hero-types-of-disorders

How do I know if I have an eating disorder?

Bulimia

Bulimia nervosa (BN) affects how you feel about your body and how you eat. People with BN usually diet and try to control what they eat. But, there are also times when they eat a very large amount of food in a short time. This is called bingeing. People with BN say they feel out of control when they binge. Afterwards, they often feel guilty and disgusted by how much food they have eaten. They force themselves to make up for eating so much by over-exercising or purging (vomiting or taking laxatives or diuretics). However, purging is a dangerous way of trying to manage weight, and purging is generally not an effective way to control weight. They purge or over-exercise because they are scared they will gain weight. People with BN binge and purge regularly, at least once per week.

Common complications of bulimia nervosa include:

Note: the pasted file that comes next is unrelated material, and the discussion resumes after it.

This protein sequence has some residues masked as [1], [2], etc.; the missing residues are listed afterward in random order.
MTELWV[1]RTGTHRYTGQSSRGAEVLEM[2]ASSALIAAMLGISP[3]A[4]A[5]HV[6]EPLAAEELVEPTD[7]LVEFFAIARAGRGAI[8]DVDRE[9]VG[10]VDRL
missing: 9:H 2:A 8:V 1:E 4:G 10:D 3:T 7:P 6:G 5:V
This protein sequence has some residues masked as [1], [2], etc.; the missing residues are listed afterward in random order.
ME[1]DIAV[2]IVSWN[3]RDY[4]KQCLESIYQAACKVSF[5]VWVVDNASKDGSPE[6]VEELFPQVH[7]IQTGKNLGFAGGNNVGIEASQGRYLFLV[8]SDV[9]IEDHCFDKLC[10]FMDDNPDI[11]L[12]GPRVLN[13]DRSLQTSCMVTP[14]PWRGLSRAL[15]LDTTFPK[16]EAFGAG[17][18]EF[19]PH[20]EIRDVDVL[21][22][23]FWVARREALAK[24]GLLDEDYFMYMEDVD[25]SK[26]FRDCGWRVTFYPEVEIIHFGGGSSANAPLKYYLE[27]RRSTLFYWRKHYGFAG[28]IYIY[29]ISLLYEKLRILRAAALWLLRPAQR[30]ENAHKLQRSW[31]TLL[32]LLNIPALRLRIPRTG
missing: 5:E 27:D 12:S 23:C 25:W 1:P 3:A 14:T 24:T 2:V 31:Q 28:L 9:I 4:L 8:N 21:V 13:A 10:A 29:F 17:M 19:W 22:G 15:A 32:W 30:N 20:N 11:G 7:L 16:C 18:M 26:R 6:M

• mood swings, depression, anxiety
  • irritable
  • dizzy, headaches
  • rashes and pimples
  • swollen cheeks
  • scars or calluses on the knuckles (Russell’s sign )
  • heartburn (acid reflux)
  • low blood pressure
  • stomach or intestinal problems
  • constipation
  • loss of bone density
  • swollen hands or feet
  • dry, yellow skin
  • infertile, unable to get pregnant
  • kidney failure
  • abnormal heartbeat or heart attack
  • slowed heart rate
  • breathless
  • enlarged glands in the mouth and neck
  • dehydrated
  • tooth pain or tooth decay
  • red eyes
  • hair loss or thinning
  • weight changes
  • insomnia
  • low blood potassium

Bulimia nervosa can be harder to notice than anorexia nervosa. People with BN do not always lose weight. They may hide the problem and binge and purge in secret. BN can cause very serious health problems. These problems may be hard to reverse if left untreated for too long.

 

 

Resource List

General Information: What is an eating disorder? Treatment Options: How do you treat an eating disorder?

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